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Title: Neural correlates of verbal fluency and associations with demographic, mood, cognitive and tumour factors in brain tumour patients
Author: Thwaites, Charlene Louise
ISNI:       0000 0004 7654 8881
Awarding Body: University of Leeds
Current Institution: University of Leeds
Date of Award: 2018
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Verbal fluency tests are one of the most commonly used measures of executive functioning in neuropsychological testing and play an important role in the assessment, diagnosis and care planning of patients with a variety of conditions, including brain tumour. There is little conclusive evidence about which factors may influence verbal fluency outcomes. No studies to date have investigated the interactions between a comprehensive range of demographic variables, mood scores, tumour factors and key cognitive skills with the focus of verbal fluency outcomes in brain tumour patients. Similarly, clarification is required across studies assessing the localisation effects of verbal fluency skills. To address these gaps in the evidence base this study used a retrospective cohort design of cross-sectional data from patients with brain tumours, to investigate their performance of both phonemic and semantic verbal fluency. More specifically this study used simple linear and multiple regression calculations to analyse the interactions between these variables and other potentially important factors such as localisation, depression and anxiety (using the HADS), age, gender, education, premorbid functioning (using the TOPF), semantic memory (using the GNT), and tumour type. The results showed that an increase in phonemic fluency performance was significantly correlated with being educated, an increase in semantic memory, and an increase in premorbid functioning. Phonemic fluency was also significantly correlated with localisation. In general, a decrease in phonemic fluency was significantly associated with tumours in the left frontal lobe. An increase in semantic fluency was correlated with an increase in semantic memory. No other factors showed significant associations with phonemic or semantic fluency. The outcomes from the hierarchical multiple regressions indicated that localisation, gender, education, tumour type, depression, semantic memory, and premorbid functioning when combined can predict phonemic fluency variance. Combining localisation effects, semantic memory, depression and education together do not result in a model that predicts semantic fluency, as within this model the only significant relationship was between semantic memory and semantic fluency. These findings show that, for brain tumour patients, it is important to take into consideration tumour localisation, education, semantic memory, and premorbid functioning when assessing and care planning for deteriorations in phonemic fluency. Similar patients with deteriorations in semantic fluency need to have their results considered in light of performance in semantic memory tests.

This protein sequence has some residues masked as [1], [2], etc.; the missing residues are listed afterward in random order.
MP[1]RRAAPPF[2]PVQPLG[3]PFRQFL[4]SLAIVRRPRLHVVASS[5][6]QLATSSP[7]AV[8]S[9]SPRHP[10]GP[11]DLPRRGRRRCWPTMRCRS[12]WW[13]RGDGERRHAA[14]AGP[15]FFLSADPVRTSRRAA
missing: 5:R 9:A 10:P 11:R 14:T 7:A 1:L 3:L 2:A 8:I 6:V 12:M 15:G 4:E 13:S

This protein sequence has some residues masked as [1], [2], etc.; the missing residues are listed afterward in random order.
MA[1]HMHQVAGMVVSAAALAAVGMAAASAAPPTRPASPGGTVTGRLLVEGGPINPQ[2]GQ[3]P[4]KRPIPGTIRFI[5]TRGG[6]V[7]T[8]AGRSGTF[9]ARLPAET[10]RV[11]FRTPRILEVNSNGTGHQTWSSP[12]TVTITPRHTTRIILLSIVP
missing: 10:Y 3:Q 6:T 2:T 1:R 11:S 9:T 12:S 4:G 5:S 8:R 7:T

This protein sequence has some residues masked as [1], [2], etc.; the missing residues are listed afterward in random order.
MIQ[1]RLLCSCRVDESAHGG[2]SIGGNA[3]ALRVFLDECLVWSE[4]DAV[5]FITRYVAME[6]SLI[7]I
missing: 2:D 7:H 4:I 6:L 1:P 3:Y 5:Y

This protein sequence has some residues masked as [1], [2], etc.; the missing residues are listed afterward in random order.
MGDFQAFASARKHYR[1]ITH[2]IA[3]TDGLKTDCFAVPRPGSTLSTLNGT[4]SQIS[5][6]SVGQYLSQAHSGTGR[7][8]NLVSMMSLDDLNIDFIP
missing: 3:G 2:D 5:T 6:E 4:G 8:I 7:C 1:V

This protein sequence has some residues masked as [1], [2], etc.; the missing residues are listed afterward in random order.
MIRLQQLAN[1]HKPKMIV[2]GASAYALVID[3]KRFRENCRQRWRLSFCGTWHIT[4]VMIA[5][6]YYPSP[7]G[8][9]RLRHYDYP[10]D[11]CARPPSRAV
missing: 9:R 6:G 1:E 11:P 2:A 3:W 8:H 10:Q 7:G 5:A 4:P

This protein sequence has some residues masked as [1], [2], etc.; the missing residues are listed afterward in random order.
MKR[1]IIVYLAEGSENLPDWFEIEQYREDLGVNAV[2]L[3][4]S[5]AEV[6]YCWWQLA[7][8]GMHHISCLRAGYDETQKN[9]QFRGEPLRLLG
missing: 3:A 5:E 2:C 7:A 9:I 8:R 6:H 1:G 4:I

Supervisor: Latchford, Gary ; Martin, Carol ; Evans, Stephen Sponsor: Not available
Qualification Name: Thesis (D.Clin.Psy.) Qualification Level: Doctoral
EThOS ID:  DOI: Not available